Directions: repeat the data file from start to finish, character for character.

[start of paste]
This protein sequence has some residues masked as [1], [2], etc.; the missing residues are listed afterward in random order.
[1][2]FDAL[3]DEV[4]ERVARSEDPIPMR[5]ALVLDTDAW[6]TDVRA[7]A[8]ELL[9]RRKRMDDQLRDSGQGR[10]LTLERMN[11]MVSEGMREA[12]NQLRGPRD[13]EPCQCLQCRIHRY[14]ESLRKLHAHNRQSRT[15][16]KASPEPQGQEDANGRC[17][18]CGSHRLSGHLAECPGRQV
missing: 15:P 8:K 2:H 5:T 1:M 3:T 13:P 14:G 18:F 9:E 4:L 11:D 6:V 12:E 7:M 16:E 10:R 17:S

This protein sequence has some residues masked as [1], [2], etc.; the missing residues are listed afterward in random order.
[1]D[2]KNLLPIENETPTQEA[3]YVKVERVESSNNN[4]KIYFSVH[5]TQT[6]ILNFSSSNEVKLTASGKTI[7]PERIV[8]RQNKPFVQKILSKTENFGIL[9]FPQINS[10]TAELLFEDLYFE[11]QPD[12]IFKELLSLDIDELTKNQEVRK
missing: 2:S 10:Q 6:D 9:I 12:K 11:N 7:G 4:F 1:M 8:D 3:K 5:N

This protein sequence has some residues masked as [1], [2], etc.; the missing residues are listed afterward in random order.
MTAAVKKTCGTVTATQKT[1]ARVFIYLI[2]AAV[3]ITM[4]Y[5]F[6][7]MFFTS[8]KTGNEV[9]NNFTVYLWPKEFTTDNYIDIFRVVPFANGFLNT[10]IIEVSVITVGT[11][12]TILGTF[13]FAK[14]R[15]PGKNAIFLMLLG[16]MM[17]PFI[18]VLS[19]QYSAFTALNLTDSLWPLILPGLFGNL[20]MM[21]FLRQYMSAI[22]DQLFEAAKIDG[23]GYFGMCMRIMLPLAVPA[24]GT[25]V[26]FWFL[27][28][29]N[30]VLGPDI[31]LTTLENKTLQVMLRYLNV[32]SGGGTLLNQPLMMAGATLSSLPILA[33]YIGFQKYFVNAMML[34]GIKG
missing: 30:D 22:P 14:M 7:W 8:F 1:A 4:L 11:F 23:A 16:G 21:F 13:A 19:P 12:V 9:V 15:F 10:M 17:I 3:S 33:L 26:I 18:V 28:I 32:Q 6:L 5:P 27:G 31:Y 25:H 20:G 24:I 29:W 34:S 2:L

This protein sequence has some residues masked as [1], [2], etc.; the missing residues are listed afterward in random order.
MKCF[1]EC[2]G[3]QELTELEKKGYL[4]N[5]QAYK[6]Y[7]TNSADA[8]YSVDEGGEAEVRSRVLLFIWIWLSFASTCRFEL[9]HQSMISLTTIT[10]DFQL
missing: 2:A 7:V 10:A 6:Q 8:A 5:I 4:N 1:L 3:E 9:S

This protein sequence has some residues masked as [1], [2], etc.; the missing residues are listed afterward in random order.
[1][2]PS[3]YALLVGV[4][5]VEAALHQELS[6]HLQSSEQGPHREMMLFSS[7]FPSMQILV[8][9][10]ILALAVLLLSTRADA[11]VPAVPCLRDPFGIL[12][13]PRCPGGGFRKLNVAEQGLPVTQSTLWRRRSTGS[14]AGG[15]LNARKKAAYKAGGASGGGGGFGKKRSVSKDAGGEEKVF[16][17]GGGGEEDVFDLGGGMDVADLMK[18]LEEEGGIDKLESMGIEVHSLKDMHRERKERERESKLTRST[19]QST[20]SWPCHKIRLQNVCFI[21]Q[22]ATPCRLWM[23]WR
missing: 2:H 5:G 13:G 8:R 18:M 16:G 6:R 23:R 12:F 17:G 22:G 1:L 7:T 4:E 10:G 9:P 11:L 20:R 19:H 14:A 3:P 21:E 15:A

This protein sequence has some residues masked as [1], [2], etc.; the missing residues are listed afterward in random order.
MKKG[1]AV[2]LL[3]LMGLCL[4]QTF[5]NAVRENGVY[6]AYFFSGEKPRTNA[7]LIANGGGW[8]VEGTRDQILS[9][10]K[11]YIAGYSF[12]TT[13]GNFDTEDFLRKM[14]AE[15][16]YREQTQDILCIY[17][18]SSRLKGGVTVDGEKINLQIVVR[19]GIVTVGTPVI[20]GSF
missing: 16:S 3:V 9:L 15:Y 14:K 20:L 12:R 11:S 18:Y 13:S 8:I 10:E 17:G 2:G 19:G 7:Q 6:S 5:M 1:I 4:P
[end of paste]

This protein sequence has some residues masked as [1], [2], etc.; the missing residues are listed afterward in random order.
[1][2]FDAL[3]DEV[4]ERVARSEDPIPMR[5]ALVLDTDAW[6]TDVRA[7]A[8]ELL[9]RRKRMDDQLRDSGQGR[10]LTLERMN[11]MVSEGMREA[12]NQLRGPRD[13]EPCQCLQCRIHRY[14]ESLRKLHAHNRQSRT[15][16]KASPEPQGQEDANGRC[17][18]CGSHRLSGHLAECPGRQV
missing: 15:P 8:K 2:H 5:T 1:M 3:T 13:P 14:G 18:F 9:E 4:L 11:D 6:V 12:E 7:M 16:E 10:R 17:S

This protein sequence has some residues masked as [1], [2], etc.; the missing residues are listed afterward in random order.
[1]D[2]KNLLPIENETPTQEA[3]YVKVERVESSNNN[4]KIYFSVH[5]TQT[6]ILNFSSSNEVKLTASGKTI[7]PERIV[8]RQNKPFVQKILSKTENFGIL[9]FPQINS[10]TAELLFEDLYFE[11]QPD[12]IFKELLSLDIDELTKNQEVRK
missing: 2:S 10:Q 6:D 9:I 12:K 11:N 7:G 4:F 1:M 8:D 3:K 5:N

This protein sequence has some residues masked as [1], [2], etc.; the missing residues are listed afterward in random order.
MTAAVKKTCGTVTATQKT[1]ARVFIYLI[2]AAV[3]ITM[4]Y[5]F[6][7]MFFTS[8]KTGNEV[9]NNFTVYLWPKEFTTDNYIDIFRVVPFANGFLNT[10]IIEVSVITVGT[11][12]TILGTF[13]FAK[14]R[15]PGKNAIFLMLLG[16]MM[17]PFI[18]VLS[19]QYSAFTALNLTDSLWPLILPGLFGNL[20]MM[21]FLRQYMSAI[22]DQLFEAAKIDG[23]GYFGMCMRIMLPLAVPA[24]GT[25]V[26]FWFL[27][28][29]N[30]VLGPDI[31]LTTLENKTLQVMLRYLNV[32]SGGGTLLNQPLMMAGATLSSLPILA[33]YIGFQKYFVNAMML[34]GIKG
missing: 30:D 22:P 14:M 7:W 8:F 1:A 4:L 11:F 23:A 16:G 21:F 13:A 19:P 12:V 9:V 15:F 10:M 17:I 3:S 33:L 26:I 18:V 28:I 32:Q 6:L 5:P 27:G 31:Y 25:H 20:G 24:I 29:W 34:S 2:L

This protein sequence has some residues masked as [1], [2], etc.; the missing residues are listed afterward in random order.
MKCF[1]EC[2]G[3]QELTELEKKGYL[4]N[5]QAYK[6]Y[7]TNSADA[8]YSVDEGGEAEVRSRVLLFIWIWLSFASTCRFEL[9]HQSMISLTTIT[10]DFQL
missing: 2:A 7:V 10:A 6:Q 8:A 5:I 4:N 1:L 3:E 9:S

This protein sequence has some residues masked as [1], [2], etc.; the missing residues are listed afterward in random order.
[1][2]PS[3]YALLVGV[4][5]VEAALHQELS[6]HLQSSEQGPHREMMLFSS[7]FPSMQILV[8][9][10]ILALAVLLLSTRADA[11]VPAVPCLRDPFGIL[12][13]PRCPGGGFRKLNVAEQGLPVTQSTLWRRRSTGS[14]AGG[15]LNARKKAAYKAGGASGGGGGFGKKRSVSKDAGGEEKVF[16][17]GGGGEEDVFDLGGGMDVADLMK[18]LEEEGGIDKLESMGIEVHSLKDMHRERKERERESKLTRST[19]QST[20]SWPCHKIRLQNVCFI[21]Q[22]ATPCRLWM[23]WR
missing: 2:H 5:G 13:G 8:R 18:M 16:G 6:R 23:R 12:F 17:G 22:G 1:L 7:T 4:E 10:G 9:P 11:L 20:R 19:H 14:A 3:P 21:E 15:A

This protein sequence has some residues masked as [1], [2], etc.; the missing residues are listed afterward in random order.
MKKG[1]AV[2]LL[3]LMGLCL[4]QTF[5]NAVRENGVY[6]AYFFSGEKPRTNA[7]LIANGGGW[8]VEGTRDQILS[9][10]K[11]YIAGYSF[12]TT[13]GNFDTEDFLRKM[14]AE[15][16]YREQTQDILCIY[17][18]SSRLKGGVTVDGEKINLQIVVR[19]GIVTVGTPVI[20]GSF
missing: 16:S 3:V 9:L 15:Y 14:K 20:L 12:R 11:S 18:Y 13:S 8:I 10:E 17:G 2:G 19:G 7:Q 6:S 5:M 1:I 4:P